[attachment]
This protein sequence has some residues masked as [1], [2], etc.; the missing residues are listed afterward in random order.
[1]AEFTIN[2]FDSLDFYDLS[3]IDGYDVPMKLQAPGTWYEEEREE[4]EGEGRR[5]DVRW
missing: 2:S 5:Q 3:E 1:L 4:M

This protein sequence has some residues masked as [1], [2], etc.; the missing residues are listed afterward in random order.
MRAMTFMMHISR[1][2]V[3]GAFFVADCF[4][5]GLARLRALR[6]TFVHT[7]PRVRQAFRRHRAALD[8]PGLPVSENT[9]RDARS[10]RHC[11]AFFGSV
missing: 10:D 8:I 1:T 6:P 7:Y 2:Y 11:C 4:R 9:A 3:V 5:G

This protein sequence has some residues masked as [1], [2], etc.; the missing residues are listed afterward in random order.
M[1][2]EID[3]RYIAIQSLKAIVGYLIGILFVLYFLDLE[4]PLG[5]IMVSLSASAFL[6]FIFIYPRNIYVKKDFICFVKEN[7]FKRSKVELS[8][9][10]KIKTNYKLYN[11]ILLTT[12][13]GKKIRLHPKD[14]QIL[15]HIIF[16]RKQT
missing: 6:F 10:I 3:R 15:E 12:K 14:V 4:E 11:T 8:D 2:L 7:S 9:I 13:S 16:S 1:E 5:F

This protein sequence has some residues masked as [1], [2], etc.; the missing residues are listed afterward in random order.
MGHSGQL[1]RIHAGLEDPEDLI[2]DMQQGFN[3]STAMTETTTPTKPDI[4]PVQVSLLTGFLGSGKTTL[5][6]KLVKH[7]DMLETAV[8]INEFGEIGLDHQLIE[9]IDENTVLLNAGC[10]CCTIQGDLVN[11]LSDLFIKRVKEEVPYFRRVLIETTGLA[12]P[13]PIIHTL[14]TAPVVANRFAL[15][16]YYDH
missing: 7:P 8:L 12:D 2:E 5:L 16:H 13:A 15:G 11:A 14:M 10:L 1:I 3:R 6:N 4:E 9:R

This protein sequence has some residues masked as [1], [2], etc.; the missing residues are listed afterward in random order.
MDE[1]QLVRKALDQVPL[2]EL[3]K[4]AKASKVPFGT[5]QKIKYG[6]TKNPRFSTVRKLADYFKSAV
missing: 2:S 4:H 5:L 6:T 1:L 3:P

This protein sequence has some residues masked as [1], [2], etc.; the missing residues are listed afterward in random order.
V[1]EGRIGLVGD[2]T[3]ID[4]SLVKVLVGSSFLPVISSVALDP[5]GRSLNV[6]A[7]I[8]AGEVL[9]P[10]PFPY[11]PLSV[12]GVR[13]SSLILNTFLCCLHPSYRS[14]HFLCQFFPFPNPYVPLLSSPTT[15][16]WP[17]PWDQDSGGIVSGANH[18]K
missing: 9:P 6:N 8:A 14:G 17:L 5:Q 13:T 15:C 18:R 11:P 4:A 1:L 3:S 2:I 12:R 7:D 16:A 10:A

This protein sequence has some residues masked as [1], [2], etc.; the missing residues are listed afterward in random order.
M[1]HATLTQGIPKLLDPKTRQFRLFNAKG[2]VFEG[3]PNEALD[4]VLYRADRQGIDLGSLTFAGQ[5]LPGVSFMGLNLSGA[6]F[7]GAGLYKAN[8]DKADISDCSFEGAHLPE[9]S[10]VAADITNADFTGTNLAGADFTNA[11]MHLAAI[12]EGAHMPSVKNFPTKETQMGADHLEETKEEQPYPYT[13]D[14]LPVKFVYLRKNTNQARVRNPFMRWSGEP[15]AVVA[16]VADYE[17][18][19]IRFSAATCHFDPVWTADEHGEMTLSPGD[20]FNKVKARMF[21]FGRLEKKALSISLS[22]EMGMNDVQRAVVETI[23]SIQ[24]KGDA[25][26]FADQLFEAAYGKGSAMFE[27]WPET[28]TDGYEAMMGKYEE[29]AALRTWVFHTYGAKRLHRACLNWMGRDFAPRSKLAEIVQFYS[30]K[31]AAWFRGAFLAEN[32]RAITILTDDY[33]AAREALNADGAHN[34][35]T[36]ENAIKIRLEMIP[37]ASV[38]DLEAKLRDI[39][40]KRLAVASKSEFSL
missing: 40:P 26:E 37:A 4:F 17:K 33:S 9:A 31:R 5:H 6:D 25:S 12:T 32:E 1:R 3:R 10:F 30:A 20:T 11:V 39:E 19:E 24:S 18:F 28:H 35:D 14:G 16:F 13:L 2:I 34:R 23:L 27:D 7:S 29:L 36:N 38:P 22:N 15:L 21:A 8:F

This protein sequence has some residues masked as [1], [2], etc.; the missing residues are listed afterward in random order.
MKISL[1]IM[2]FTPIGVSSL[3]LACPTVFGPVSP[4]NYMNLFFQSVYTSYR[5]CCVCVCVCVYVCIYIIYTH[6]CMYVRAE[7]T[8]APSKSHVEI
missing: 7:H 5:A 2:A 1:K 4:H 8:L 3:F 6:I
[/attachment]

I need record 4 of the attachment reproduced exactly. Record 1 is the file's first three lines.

This protein sequence has some residues masked as [1], [2], etc.; the missing residues are listed afterward in random order.
MGHSGQL[1]RIHAGLEDPEDLI[2]DMQQGFN[3]STAMTETTTPTKPDI[4]PVQVSLLTGFLGSGKTTL[5][6]KLVKH[7]DMLETAV[8]INEFGEIGLDHQLIE[9]IDENTVLLNAGC[10]CCTIQGDLVN[11]LSDLFIKRVKEEVPYFRRVLIETTGLA[12]P[13]PIIHTL[14]TAPVVANRFAL[15][16]YYDH
missing: 7:P 8:L 12:D 2:E 5:L 16:H 13:A 15:G 11:A 14:M 10:L 1:I 3:R 6:N 4:E 9:R